Among those who try to get beyond the "spending and feeding-frenzy" of secular Christmas celebrations, you hear various answers to this question. "Christmas is about giving." "Christmas is really about love." "Christmas means 'Peace on earth.'" Etc. etc. All of these answers are moving in the right direction, but they miss the true Christian understanding of Christmas.

Christmas is, above all, the celebration of the birth of Jesus. Why do we Christians celebrate? Because we believe that the baby in the manger was, by a grand miracle of God, the very Word of God in the flesh. In the words of the beloved carol, "O Come, All Ye Faithful," Jesus was the "Word of the Father, now in flesh appearing."

But then one might ask, "Why is this such a big deal? Why should it matter to me that God has come in the flesh? After all, Jesus is no longer with us. I can't exactly go over to Bethlehem and find him. So what difference does it make?" Let me mention three aspects of this difference, though there are dozens more.

First, the incarnation of the Word means that God understands what it's like to be human in an astounding and intmate way. With due apologies to the pop song, God is not watching us "from a distance."Much truer lyrics are found in the old hymn, "What a Friend We Have in Jesus": "Can we find a friend so faithful, who will all our sorrows share? Jesus knows our every weakness. Take it to the Lord in prayer." Jesus, who is truly God, knows our every weakness precisely because he is also truly human. So Christmas means that God understands, that he has stood in our shoes, so to speak. This is a great encouragement, but it is also just the beginning.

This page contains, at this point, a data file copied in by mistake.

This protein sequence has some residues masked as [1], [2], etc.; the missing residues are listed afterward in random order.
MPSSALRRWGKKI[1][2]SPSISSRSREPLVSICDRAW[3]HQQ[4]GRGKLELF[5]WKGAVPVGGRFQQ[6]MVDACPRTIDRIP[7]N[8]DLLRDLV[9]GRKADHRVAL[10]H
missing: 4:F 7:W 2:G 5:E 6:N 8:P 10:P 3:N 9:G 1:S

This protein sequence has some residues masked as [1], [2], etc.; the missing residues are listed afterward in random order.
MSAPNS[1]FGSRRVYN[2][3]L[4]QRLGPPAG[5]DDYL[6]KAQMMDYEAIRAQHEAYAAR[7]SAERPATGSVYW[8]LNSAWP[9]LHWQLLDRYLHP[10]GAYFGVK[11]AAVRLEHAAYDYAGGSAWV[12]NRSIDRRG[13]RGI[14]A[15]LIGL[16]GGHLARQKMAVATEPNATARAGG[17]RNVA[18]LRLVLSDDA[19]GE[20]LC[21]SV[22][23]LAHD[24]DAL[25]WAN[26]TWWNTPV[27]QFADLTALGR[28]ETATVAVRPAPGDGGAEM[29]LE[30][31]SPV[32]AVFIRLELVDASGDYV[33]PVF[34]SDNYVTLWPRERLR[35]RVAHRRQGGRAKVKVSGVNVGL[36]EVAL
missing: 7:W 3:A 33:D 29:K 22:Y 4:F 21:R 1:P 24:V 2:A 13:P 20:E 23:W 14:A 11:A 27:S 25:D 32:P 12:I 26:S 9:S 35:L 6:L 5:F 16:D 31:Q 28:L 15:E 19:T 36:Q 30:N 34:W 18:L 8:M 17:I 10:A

Second, the incarnation of the Word means that we can know God more fully . Jesus came to reveal the very nature of God, so that we might know God both truly and intimately. As Jesus himself said in the Gospel of John, "Anyone who has seen me has seen the Father!" (14:9, NLT). So when we read the gospels and see Jesus' compassion of the sick, his care for the poor, his love for the lost, his power to make things right, and his ultimate sacrifice for us, we see what God is really like.

Third, and most importantly, the incarnation of the Word at Christmas means that salvation is on its way . Jesus was born, not only to live as a human being, not only to proclaim and enact the kingdom of God, but ultimately to die so that we might enter that kingdom. Jesus came so that, in the end, he might bear the sin of the world on the cross, including your sin and my sin. Though we are not saved merely because of the incarnation, that is a prerequisite for the salvation that comes through the death and resurrection of Jesus. He can die in our place precisely because he is human. And he can defeat the power of death precisely because he is God. (I've discussed all of this in much greater depth in my book, Jesus Revealed.)

Therefore, even as we celebrate Christmas, we do so with one eye on the future. We know what lies ahead for this baby, who is indeed the Savior. And we rejoice because we know what lies ahead for us because of his birth, his life, his death, and his resurrection.

May you have a truly merry Christmas, knowing what it's really all about!

The peace of Christ be with you!